Thermo-catalytic Decomposition of Natural Gas and Regeneration: An Overview

R.L. Vander Wal, M.M. Nkiawete, J.W. Heim II
Penn State University,
United States

Keywords: thermo-catalytic decomposition, hydrogen, natural gas, carbon catalyst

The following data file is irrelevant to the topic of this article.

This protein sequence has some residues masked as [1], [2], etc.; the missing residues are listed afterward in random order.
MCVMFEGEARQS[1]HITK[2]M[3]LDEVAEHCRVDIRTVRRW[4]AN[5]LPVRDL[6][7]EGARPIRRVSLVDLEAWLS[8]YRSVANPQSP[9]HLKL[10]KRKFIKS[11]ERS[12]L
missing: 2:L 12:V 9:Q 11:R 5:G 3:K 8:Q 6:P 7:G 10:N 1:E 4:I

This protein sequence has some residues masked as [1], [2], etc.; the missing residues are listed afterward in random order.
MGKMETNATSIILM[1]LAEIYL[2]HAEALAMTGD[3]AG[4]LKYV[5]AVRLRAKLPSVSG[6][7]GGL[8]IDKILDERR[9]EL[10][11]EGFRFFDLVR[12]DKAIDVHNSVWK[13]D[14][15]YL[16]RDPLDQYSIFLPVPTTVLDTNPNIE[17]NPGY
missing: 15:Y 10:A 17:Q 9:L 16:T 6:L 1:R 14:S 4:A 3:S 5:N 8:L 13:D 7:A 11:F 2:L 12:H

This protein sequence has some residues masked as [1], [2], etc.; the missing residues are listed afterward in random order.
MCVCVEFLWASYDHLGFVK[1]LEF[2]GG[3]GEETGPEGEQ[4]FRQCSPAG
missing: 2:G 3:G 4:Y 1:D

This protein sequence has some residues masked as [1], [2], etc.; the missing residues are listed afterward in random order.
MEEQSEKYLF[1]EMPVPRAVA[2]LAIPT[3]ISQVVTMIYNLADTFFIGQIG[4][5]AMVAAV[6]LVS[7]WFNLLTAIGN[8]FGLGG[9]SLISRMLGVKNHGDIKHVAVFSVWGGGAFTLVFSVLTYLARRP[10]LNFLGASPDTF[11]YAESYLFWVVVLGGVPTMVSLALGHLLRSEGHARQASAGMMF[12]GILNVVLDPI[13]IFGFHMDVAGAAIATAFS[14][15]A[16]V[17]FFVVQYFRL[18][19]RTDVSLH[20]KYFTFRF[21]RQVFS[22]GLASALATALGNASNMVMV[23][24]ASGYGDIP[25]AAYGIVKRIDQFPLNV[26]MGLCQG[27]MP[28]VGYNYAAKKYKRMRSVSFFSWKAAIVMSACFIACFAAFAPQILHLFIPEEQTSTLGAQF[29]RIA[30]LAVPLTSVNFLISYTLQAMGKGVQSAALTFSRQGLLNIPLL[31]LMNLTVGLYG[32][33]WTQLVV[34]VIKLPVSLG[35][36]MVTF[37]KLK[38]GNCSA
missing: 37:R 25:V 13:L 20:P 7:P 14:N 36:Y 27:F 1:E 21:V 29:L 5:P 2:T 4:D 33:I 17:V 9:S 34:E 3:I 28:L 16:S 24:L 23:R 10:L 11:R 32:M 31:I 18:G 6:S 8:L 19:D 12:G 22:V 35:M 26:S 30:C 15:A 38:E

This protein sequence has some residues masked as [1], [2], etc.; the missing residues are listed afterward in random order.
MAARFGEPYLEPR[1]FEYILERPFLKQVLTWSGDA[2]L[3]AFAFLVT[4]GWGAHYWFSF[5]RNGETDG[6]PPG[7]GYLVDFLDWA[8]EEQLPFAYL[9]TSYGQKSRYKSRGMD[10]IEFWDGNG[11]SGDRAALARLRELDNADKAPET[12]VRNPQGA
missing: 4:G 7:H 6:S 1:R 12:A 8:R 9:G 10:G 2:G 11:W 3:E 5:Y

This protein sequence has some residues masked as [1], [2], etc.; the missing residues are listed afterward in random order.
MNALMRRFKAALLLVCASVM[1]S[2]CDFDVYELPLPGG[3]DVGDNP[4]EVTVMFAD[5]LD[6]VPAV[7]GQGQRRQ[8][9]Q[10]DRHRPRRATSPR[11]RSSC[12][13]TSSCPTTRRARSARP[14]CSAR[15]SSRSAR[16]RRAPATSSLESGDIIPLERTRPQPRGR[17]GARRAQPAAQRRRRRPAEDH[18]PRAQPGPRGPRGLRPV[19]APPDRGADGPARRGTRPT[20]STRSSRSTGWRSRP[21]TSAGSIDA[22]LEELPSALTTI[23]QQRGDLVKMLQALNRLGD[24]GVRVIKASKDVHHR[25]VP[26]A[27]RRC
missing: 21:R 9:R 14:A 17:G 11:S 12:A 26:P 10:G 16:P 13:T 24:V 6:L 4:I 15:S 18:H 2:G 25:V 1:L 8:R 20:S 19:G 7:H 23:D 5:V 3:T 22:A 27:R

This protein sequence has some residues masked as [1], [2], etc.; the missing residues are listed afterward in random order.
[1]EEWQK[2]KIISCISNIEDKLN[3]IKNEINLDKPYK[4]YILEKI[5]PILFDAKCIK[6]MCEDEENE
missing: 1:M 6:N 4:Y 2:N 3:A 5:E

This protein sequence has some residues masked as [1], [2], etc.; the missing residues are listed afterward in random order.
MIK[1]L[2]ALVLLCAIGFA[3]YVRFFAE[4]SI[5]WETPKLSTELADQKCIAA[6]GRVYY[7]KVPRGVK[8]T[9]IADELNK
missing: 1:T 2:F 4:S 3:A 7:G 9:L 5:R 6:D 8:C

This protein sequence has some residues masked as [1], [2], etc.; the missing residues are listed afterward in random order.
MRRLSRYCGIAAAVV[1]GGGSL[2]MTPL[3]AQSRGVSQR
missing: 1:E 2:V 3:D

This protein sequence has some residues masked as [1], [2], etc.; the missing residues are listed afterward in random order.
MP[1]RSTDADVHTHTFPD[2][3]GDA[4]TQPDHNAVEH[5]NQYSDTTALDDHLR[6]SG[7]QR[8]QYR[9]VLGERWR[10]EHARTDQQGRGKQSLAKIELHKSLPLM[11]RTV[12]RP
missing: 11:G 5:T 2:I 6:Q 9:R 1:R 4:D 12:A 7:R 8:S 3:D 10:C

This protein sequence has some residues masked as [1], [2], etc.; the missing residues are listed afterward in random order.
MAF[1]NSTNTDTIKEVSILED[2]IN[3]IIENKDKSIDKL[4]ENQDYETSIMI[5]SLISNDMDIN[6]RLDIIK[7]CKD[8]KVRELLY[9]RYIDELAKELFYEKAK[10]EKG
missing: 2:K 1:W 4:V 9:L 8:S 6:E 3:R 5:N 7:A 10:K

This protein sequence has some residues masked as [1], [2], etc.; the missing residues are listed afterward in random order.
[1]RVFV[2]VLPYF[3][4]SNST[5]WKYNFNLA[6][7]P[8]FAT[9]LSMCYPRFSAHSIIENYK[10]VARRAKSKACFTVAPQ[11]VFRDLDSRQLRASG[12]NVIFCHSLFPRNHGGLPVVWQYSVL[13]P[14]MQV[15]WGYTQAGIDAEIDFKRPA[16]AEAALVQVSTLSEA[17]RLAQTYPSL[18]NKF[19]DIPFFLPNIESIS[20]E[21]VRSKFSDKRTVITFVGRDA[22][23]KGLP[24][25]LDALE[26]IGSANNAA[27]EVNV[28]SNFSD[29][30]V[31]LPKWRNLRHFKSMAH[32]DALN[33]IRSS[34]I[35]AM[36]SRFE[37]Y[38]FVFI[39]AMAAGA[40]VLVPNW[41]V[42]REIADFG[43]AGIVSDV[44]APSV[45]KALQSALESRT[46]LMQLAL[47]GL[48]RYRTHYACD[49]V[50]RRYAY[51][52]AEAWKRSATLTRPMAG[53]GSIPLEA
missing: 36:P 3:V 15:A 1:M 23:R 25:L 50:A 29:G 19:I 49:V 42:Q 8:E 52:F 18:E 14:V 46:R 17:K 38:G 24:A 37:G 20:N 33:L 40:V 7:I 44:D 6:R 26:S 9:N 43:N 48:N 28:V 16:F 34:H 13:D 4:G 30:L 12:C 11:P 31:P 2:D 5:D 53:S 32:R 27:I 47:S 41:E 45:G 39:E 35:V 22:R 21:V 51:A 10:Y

Thermo-catalytic decomposition is well-suited for the generation of hydrogen from natural gas. In a decarbonization process for fossil fuel—pre-combustion—solid carbon is produced, with potential commercial uses including energy storage. Metal catalysts have the disadvantages of coking and deactivation, whereas carbon materials as catalysts offer resistance to deactivation and poisoning. Many forms of carbon have been tested with varied characterization techniques providing insights into the catalyzed carbon deposition. The breadth of studies testing carbon materials motivated this review. Thermo-catalytic decomposition (TCD) rates and active duration vary widely across carbons tested. Regeneration remains rarely investigated but does appear necessary in a cyclic TCD–partial oxidation sequence. Presently, studies making fundamental connections between active sites and deposit nanostructures are few. The review begins with the motivating factors for TCD, followed by a description of deposited carbon characterization—for structure via XRD, XPS, Raman and texture. Across studies, differences are observed over time as carbon deposition continues—signaling both differences between the depositing carbon and the original carbon catalyst, but more importantly, an evolution of the depositing carbon structure. This bears implications for longevity of TCD operation and timing for interleaved regeneration processes. Notably, few studies have utilized TEM for analysis of the deposited carbon nanostructure—though it would provide insights into the depositing carbon nanostructure. Results with other natural gas components or mixtures are sorely absent despite being the feedstock for TCD at scale. The article concludes with directions for fundamental studies critical to the mechanistic understanding of TCD and catalyst activity. Thermo-catalytic decomposition (TCD) of methane can produce COX-free hydrogen for PEM fuel cells, oil refineries, ammonia and methanol production. Recent research has focused on enhancing the production of hydrogen by the direct thermo-catalytic decomposition of methane to form elemental carbon and hydrogen as an attractive alternative to the conventional steam reforming process. Hybrid solar-fossil thermochemical processes that make use of an external source of concentrated solar radiation for supplying process heat, offer viable and efficient routes for fossil fuel decarbonization and CO2 sequestration. It prepares the path to the hydrogen economy, as it represents a mid-term transition from fossil fuel to renewable hydrogen energy systems.